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Drawing lines and accommodations in public schools

January 13, 2016


Happy new year folks. I wanted to follow up on my grand bargain post, where I suggest creationist students be allowed to substitute another topic for evolution. A couple commenters were aghast at that notion.

There’s one point I should have highlighted in my response: public schools already accommodate students in different ways. Some students aren’t forced to take physics II. Some get a pass on an extra year of art, or music, or European history, or whatever. It’s hardly a novel idea that students have different interests and talents, and that schools should try to cater to them in some way. Even public schools will inevitably offer a degree of pedagogical customization. Heck, we have entire schools focused on either STEM or the performing arts. To these sorts of existing policies, I argue that students who oppose evolution be accommodated by allowing them to dive deeper into some other topic. There are precedents for allowing such conscience objections.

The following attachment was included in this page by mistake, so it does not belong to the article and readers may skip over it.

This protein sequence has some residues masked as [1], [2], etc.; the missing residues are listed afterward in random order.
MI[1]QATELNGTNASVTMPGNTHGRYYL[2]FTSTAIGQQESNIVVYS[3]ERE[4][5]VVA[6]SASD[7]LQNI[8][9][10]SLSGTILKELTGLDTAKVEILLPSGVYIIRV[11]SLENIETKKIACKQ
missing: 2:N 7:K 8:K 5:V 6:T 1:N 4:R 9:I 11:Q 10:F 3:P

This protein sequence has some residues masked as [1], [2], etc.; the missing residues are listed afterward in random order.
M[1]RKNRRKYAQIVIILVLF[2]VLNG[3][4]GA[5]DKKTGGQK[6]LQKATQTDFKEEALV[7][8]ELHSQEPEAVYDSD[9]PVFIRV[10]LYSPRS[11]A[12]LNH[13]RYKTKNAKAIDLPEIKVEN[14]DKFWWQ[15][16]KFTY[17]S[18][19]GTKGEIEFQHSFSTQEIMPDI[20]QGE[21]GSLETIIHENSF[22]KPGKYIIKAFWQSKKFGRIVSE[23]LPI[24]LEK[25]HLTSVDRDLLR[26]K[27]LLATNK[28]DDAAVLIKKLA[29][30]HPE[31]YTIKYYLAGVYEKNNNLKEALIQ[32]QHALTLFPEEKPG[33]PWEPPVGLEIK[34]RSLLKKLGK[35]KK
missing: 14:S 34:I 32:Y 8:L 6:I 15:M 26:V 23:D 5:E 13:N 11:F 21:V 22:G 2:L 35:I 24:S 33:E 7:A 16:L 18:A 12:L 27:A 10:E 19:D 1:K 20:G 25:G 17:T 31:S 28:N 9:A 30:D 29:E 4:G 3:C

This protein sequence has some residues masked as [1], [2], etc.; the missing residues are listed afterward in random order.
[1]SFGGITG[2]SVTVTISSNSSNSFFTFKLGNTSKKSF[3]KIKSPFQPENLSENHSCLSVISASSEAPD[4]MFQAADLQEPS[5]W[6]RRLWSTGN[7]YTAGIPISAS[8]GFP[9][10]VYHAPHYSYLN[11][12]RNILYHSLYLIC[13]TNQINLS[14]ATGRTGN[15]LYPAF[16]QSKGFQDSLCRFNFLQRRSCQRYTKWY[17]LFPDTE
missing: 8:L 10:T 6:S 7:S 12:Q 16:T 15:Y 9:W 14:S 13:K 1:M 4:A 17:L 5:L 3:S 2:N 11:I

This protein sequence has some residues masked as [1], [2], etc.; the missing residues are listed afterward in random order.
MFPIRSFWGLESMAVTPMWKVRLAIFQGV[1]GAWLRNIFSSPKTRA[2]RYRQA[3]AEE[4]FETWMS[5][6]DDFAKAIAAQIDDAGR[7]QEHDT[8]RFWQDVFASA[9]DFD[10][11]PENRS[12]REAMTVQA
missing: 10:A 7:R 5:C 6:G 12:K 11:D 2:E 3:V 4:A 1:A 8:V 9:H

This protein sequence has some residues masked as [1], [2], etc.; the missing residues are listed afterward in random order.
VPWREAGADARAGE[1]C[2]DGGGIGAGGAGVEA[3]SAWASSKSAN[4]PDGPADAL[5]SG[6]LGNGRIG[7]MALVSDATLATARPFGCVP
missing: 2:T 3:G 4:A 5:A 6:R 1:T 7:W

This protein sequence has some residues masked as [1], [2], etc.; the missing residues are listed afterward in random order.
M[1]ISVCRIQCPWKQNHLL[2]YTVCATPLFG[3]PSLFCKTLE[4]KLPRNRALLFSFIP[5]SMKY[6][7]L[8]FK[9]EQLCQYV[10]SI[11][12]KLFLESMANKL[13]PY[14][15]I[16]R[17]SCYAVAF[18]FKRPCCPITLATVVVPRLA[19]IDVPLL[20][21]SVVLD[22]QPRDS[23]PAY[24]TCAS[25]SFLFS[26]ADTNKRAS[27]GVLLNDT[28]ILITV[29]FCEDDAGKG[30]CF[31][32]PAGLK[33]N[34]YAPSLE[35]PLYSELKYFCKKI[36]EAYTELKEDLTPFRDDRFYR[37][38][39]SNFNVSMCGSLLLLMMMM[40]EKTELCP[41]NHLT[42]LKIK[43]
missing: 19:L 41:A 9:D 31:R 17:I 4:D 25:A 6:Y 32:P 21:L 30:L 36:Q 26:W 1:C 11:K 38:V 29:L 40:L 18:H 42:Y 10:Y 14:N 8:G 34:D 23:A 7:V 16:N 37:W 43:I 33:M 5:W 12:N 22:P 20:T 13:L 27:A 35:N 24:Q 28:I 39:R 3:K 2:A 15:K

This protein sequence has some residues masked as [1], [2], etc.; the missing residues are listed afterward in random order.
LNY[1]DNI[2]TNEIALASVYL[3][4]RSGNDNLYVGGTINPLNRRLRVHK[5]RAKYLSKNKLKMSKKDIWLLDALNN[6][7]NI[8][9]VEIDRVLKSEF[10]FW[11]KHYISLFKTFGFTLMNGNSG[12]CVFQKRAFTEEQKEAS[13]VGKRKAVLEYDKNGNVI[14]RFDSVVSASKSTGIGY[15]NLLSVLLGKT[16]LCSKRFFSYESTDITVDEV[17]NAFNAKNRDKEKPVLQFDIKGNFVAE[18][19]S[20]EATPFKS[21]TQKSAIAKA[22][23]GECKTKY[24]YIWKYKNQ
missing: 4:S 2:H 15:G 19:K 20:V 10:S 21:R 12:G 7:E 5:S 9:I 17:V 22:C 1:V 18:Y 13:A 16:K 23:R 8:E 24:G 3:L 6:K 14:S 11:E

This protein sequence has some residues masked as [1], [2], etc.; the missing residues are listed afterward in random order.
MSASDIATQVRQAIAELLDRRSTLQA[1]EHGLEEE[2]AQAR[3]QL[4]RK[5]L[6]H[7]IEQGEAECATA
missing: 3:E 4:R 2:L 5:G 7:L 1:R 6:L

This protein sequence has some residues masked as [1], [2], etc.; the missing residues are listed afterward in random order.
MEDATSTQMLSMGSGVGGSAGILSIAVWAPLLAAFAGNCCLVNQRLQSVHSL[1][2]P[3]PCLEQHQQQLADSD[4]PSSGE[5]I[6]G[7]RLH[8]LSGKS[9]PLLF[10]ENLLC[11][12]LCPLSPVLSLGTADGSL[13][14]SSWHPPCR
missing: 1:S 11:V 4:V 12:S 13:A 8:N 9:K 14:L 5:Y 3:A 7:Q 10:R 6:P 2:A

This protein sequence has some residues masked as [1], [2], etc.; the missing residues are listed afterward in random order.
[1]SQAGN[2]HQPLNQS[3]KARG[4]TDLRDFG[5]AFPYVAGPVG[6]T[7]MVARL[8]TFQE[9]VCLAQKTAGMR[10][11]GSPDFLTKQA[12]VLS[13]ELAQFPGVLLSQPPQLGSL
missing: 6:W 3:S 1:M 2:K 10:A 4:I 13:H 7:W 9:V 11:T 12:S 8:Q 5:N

Whatever your position, I humbly ask you to admit three things. One: pedagogical and curricular choices require touch choices. Some topics will be included and some won’t. Two: there is going to be some subjectivity involved.  And three: reasonable people can disagree.

I understand that evolution is important. I also understand that for some readers, it is too important to allow anyone a way out. Although I disagree, it’s a fair argument. But everyone has to draw a line somewhere. And your line will ultimately be no less arbitrary or capricious than the one I’ve drawn.

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